Low-Dose Oral Minoxidil for Hair Growth – Dermatology Times


© 2022 MJH Life Sciences and Dermatology Times and Multimedia Medical, LLC. All rights reserved.

© 2022 MJH Life Sciences , Dermatology Times and Multimedia Medical, LLC. All rights reserved.

More and more, clinicians are using oral minoxidil to treat patients with hair loss. Is it working?
Low-dose oral minoxidil (LDOM) is getting traction among dermatologists as an alternative for treating hair loss problems.
Hair loss, also known as alopecia, is one of the most common cosmetic conditions dermatologists diagnose and treat, affecting 60% to 70% of adults worldwide and costing around 3.5 billion dollars annually in the United States.1 Moreover, hair loss in children accounts for about 3% of all pediatrician visits.2
“There are many treatments available for alopecia,” says Michael H. Gold, MD, medical director of Gold Skin Care Center in Nashville, Tennessee. “The most important thing we as dermatologists must do is accurately diagnose the cause of the alopecia. Is it androgenetic alopecia or related to a medical concern or a medication that they may be on? If it is androgenetic alopecia, then we can use topical or intralesional steroids in some, we can use platelet-rich plasma in some, and we can use nutraceuticals such as Nutrafol or Viviscal, and then when needed, hair transplants.”
Although topical minoxidil has been used as an effective treatment for various hair disorders for decades, most patients show poor adherence with the therapy often because of cost; side effects such as rashes, itching, and inflammation; and cosmetic concerns.3
“We are transitioning to low-dose minoxidil because some of our patients do not want to use topical therapies: [1 reason given] is that it makes their hair greasy,” Gold explains.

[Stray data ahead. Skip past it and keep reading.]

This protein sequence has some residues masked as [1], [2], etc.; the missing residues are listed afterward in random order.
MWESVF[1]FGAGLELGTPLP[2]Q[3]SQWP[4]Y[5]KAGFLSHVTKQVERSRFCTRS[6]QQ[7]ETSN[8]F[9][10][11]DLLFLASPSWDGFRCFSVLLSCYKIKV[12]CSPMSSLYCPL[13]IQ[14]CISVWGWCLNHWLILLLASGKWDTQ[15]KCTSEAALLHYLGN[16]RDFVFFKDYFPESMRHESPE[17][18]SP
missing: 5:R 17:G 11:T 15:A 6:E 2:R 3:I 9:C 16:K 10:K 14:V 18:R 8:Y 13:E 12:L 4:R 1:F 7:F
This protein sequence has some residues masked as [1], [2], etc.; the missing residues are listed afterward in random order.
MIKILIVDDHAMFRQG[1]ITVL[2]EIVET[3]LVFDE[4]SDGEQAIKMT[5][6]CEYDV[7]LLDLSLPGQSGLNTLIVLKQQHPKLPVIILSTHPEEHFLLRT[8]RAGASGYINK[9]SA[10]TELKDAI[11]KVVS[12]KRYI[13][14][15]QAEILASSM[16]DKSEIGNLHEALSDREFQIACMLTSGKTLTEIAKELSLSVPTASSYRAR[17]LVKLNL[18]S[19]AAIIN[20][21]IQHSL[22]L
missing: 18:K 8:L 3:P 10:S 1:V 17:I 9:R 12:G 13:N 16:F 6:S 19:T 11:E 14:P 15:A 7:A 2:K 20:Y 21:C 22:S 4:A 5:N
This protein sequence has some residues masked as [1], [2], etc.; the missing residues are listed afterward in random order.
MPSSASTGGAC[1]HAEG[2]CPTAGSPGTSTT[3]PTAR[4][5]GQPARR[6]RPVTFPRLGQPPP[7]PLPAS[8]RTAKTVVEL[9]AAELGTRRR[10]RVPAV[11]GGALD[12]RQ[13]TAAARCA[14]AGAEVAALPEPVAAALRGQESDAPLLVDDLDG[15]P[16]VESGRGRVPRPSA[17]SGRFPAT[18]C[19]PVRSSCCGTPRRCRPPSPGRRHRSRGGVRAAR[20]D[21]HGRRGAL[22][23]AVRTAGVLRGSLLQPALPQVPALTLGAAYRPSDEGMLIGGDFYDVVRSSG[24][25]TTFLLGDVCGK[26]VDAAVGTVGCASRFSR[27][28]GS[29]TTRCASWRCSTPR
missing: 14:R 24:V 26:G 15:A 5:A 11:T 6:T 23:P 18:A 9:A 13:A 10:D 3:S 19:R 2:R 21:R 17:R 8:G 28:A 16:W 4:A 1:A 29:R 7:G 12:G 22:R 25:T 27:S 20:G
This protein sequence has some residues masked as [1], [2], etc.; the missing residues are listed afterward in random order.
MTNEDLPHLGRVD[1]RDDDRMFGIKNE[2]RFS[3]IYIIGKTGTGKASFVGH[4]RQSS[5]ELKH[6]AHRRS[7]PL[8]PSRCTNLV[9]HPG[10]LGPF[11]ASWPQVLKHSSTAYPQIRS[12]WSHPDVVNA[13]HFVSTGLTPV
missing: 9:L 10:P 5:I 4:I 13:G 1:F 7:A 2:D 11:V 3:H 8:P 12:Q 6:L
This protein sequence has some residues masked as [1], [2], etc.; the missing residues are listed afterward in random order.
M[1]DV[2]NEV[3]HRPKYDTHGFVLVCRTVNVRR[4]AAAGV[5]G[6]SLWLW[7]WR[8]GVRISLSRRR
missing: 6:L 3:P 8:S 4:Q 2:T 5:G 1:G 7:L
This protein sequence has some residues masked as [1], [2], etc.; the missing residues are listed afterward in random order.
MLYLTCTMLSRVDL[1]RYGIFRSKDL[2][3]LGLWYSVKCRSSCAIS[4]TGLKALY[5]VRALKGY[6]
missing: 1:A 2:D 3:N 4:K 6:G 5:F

A recent review published in the Journal of the American Academy of Dermatology suggests LDOM as a well-tolerated and effective therapy for treating hair disorders in normotensive patients having difficulty with topical solutions. The review included studies in which patients received LDOM as the primary therapy, dosed between 0.25 and 5 mg/day. Patients receiving high dosages, ie, 5 mg/day, were reported to experience more adverse effects, including hypertrichosis and lower limb edema.4
A 3-year retrospective case series reported increased scalp hair growth and decreased hair shedding in patients receiving LDOM, particularly with nonscarring alopecia.5
Evidence suggests that women require lower doses, from 0.25 to 2.5 mg/day, whereas men require from 2.5 to 5 mg/day for maximal efficacy.3
“It can be used as a first-line therapy—although we usually start with topical therapy or finasteride orally first. When using low-dose minoxidil, it is important to let patients know that it is off label, but several published studies have shown safety and efficacy,” says Gold. (The FDA approved topical minoxidil 2% for the treatment of male androgenetic alopecia and female pattern hair loss in 1988 and 1992, respectively. On the contrary, the use of the oral form of the drug for hair growth remains off label. 6) “The response rates in the clinical work done vary, but many have shown > 65% success rates,” notes Gold.
Oral minoxidil was originally synthesized as an antihypertensive drug at a daily dosage of 10 to 40 mg.5 It became popular in treating hair loss after clinical trials coincidentally noticed hirsutism and hypertrichosis among potential drug side effects, leading to its usage in treating hair loss disorders in topical form (Rogaine).7
Lately, LDOM has been studied for the treatment of various hair disorders, with the most studied condition being androgenetic alopecia. Other hair disorders include telogen effluvium, permanent chemotherapy-induced alopecia, traction alopecia, alopecia areata, monilethrix, scarring alopecia, and loose anagen hair syndrome.